Thursday, December 8, 2016
At this very moment it is flurrying outside. Your mom just sent me a video of the two of you in your big ol' puffer coats, playing in your backyard. Never mind that it's actually FREEZING outside, you don't care one bit. I hope you never lose that adventurous spirit. I have a feeling you won't: you are part of a family that lives for the everyday adventure.
When your mom and dad told me that your mom was pregnant, I screamed louder than I have in years (I used to use my high-pitched scream to my advantage — remember this when you need a secret weapon of some kind), and then when we found out you were twins?! Suffice it to say we were surprised and absolutely joyful that you were coming in a pair.
You're lucky because you have the most incredible parents, the very best grandparents, and I'd like to think your aunts and uncles are pretty fabulous, too. But what's best is that you are going to carve your very own space for yourself in this big, beautiful world. And you'll light it up with your essence because that's what you already do.
And I hope you always, always remember to look to that light within when you need a little boost or peace of mind or bravery or courage or confidence to get a job done. See, in this world, as a girl or woman, it is a radical act to love yourself unapologetically. And I hope you'll always choose to be radical. I hope you'll always remember that your light within is literally inextinguishable. You'll use it to guide yourself and sometimes you'll use it to guide your sister and sometimes you'll even use it to guide people you hardly know. It's the most powerful tool you possess. And it's been yours from the very beginning.
I love you so much more than I could ever possibly say. I cannot wait to see where your light will take you — to incredible, beautiful, unimaginable heights, of that I am sure.
Love forever and even after that,
Wednesday, December 7, 2016
Today, I want to give a face to the Affordable Care Act. As a teacher, I was always pretty well taken care of when it came to health insurance and we were fortunate enough to use my coverage for both myself and for Jeffrey.
At the end of last school year, I decided not to return to my teaching career for the 2016-2017 school year. This is something that I haven’t really mentioned here, mostly because it was an incredibly difficult decision — one that was ultimately the right choice for my mental health and well being, but still broke my heart.
Because Jeffrey is self-employed, we didn’t have his benefits to fall back on. I soon became self-employed as well and so we had to enroll in ObamaCare. The ACA is an imperfect system with many kinks that need to be worked out and changes that need to be made — I am not disputing that — but Jeffrey and I rely on this system in order to ensure that we have the health coverage that we need and deserve as hardworking Americans.
Our insurance isn’t cheap. We pay a monthly premium based on our income bracket and we chose from lots of different plans, many of which offered coverages that were actually sadly laughable.
I can’t pretend to understand why so many Americans would actively fight to dismantle this act. It allows millions of people to feel safe and secure and confident that, should something tragic or devastating (or otherwise health-related) happen to themselves or a loved one, they won’t be left high and dry. Jeffrey and I work hard and we pay a steep premium to make sure we have decent care.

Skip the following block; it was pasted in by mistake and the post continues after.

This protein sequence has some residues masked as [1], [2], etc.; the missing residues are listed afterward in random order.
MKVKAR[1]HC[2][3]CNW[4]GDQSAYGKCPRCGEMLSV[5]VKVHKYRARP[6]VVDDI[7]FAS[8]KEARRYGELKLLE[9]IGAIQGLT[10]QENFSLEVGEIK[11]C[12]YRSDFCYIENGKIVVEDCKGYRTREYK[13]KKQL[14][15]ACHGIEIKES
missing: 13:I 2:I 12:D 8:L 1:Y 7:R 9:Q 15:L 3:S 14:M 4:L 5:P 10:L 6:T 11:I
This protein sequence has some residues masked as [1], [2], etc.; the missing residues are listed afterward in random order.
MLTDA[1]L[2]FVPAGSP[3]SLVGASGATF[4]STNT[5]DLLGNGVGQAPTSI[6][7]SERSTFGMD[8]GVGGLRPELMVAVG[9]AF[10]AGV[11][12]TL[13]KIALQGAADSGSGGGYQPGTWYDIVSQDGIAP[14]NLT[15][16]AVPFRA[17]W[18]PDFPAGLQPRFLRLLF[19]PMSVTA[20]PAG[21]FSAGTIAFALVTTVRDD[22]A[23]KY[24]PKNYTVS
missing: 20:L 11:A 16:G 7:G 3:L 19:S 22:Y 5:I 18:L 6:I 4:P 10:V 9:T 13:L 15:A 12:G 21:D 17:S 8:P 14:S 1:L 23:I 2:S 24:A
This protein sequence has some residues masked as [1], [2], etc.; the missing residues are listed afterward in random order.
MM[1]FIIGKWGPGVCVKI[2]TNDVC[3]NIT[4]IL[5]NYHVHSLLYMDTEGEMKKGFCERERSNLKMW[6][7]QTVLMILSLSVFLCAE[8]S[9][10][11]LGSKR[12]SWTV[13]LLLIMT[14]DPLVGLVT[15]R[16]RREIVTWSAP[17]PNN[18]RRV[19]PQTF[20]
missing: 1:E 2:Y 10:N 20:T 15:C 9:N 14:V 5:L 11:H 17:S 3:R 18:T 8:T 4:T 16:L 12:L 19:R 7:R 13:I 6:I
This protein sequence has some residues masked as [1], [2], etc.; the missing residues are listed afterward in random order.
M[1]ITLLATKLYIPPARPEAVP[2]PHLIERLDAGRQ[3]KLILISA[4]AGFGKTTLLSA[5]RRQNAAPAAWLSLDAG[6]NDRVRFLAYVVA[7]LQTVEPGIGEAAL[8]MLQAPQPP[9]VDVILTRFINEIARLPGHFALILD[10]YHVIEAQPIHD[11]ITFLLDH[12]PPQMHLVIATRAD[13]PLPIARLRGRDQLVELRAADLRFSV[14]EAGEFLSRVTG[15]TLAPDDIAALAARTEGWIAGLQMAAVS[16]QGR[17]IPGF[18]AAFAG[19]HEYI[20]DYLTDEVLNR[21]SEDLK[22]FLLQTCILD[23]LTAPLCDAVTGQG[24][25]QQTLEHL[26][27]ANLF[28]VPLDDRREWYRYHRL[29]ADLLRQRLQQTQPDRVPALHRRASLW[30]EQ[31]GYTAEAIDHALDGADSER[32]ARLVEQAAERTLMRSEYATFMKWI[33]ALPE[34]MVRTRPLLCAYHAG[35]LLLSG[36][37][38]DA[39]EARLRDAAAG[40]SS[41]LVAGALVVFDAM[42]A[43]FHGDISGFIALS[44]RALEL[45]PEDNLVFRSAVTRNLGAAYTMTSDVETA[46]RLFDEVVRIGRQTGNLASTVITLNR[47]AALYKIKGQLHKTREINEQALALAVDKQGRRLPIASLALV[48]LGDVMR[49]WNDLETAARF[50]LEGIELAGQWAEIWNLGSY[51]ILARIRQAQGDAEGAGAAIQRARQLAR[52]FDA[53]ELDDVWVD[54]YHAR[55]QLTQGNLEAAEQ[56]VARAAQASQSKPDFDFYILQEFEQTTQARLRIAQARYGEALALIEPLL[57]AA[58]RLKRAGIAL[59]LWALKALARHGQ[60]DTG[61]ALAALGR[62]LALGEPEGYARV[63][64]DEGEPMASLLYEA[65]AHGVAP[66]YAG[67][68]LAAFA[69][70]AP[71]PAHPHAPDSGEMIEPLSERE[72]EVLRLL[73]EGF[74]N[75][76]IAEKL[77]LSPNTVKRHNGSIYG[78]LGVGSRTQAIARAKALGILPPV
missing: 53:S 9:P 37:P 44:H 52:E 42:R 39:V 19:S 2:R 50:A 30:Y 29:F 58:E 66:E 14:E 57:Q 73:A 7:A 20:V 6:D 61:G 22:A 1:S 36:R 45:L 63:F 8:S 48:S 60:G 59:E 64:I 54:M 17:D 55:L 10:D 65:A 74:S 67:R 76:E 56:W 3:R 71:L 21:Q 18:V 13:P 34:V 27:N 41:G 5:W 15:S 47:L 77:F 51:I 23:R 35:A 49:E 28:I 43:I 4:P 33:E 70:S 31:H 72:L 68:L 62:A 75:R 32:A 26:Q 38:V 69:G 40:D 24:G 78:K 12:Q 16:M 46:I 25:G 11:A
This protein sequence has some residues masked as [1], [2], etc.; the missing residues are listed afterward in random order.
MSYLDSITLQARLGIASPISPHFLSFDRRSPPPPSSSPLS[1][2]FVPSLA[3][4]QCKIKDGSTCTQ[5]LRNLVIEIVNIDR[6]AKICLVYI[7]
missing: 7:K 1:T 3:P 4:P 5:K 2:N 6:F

(As a disclaimer, this post is written with nothing but love and also concern for my little family and other friends I hold dear who rely on the ACA. My intention isn’t to start a battle, but rather to share my experience and hopefully shed light on why the ACA is, in my opinion, an essential piece of American legislation that deserves to stay put.)
Tuesday, November 22, 2016
The last time I posted, I wrote a letter to my parents. It felt like the best thing to do in the wake of a scary, confusing, and disappointing election. Every time I go on the Internet, I discover another depressing (and terrifying) article. It can feel overwhelming and helpless and sometimes I don't even know where to begin to try and make a positive difference. And in a space like this one, I don't know what to write.
So here I am on the Tuesday before Thanksgiving with little more to say than this: just hug the people you love and promise that you won't become complacent even if that feels like the relieving option. And to really drive that point home, I've decided that for the week of Thanksgiving I will give to causes that are already hurting very deeply and need support.
Here's my timeline. Let me know what you plan to do to shed some light.
Tuesday — EarthJustice || The nation's original and largest nonprofit environmental law organization.
Wednesday —Camp of the Sacred Stones || Needed supplies (or donations!) for those protecting sacred lands and water supplies in North Dakota.
Thursday — ACLU || For almost 100 years, the ACLU has worked to defend and preserve the individual rights and liberties guaranteed by the Constitution and laws of the United States.
Friday — Anti-Defamation League || Founded in 1913 to “stop the defamation of the Jewish people and to secure justice and fair treatment to all.” Today, it fights against anti-semitism and bigotry as one of the largest civil rights organizations in the country.
Saturday —Border Angels || Border Angels is an all volunteer, non profit organization that advocates for human rights, humane immigration reform, and social justice with a special focus on issues related to the US-Mexican border.
Monday — Boys & Girls Clubs of America || Every day in America, over 15 million kids (1 out of 4) are left unsupervised after school. In the summer, 43 million kids (3 out of 4) don't have access to critical summer learning programs. Boys & Girls Clubs of America believes that every kid deserves a Great Future.
Find some small way to pay it forward, friends! Find a cause that makes your heart sing and find some way to support it. Every gesture counts. Love to you all. xo
Thursday, November 10, 2016
Dear Mom & Dad,